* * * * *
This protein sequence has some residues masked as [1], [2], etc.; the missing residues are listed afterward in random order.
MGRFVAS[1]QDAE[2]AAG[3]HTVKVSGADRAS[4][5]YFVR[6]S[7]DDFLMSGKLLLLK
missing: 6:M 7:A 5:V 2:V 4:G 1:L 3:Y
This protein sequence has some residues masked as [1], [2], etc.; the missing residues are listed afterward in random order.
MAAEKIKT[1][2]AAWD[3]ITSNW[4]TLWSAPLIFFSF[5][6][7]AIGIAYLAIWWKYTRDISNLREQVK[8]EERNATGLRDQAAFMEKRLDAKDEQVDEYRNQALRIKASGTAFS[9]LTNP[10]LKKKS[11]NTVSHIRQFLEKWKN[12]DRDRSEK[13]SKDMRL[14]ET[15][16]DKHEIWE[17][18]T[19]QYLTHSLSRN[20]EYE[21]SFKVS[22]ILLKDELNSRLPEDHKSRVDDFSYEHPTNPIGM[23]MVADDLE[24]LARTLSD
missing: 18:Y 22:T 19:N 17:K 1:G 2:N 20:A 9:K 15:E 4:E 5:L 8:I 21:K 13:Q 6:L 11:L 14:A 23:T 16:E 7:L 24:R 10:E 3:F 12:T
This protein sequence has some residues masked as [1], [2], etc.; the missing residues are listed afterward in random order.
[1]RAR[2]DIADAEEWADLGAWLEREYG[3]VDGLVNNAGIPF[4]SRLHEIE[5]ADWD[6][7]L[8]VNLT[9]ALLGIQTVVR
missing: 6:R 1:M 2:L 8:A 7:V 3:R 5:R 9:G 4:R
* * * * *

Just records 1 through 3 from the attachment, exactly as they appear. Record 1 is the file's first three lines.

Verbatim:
This protein sequence has some residues masked as [1], [2], etc.; the missing residues are listed afterward in random order.
MGRFVAS[1]QDAE[2]AAG[3]HTVKVSGADRAS[4][5]YFVR[6]S[7]DDFLMSGKLLLLK
missing: 6:M 7:A 5:V 2:V 4:G 1:L 3:Y
This protein sequence has some residues masked as [1], [2], etc.; the missing residues are listed afterward in random order.
MAAEKIKT[1][2]AAWD[3]ITSNW[4]TLWSAPLIFFSF[5][6][7]AIGIAYLAIWWKYTRDISNLREQVK[8]EERNATGLRDQAAFMEKRLDAKDEQVDEYRNQALRIKASGTAFS[9]LTNP[10]LKKKS[11]NTVSHIRQFLEKWKN[12]DRDRSEK[13]SKDMRL[14]ET[15][16]DKHEIWE[17][18]T[19]QYLTHSLSRN[20]EYE[21]SFKVS[22]ILLKDELNSRLPEDHKSRVDDFSYEHPTNPIGM[23]MVADDLE[24]LARTLSD
missing: 18:Y 22:T 19:N 17:K 1:G 2:N 20:A 9:K 15:E 4:E 5:L 8:I 21:K 13:Q 6:L 11:L 14:A 23:T 16:E 7:L 24:R 10:E 3:F 12:T
This protein sequence has some residues masked as [1], [2], etc.; the missing residues are listed afterward in random order.
[1]RAR[2]DIADAEEWADLGAWLEREYG[3]VDGLVNNAGIPF[4]SRLHEIE[5]ADWD[6][7]L[8]VNLT[9]ALLGIQTVVR
missing: 6:R 1:M 2:L 8:A 7:V 3:R 5:R 9:G 4:R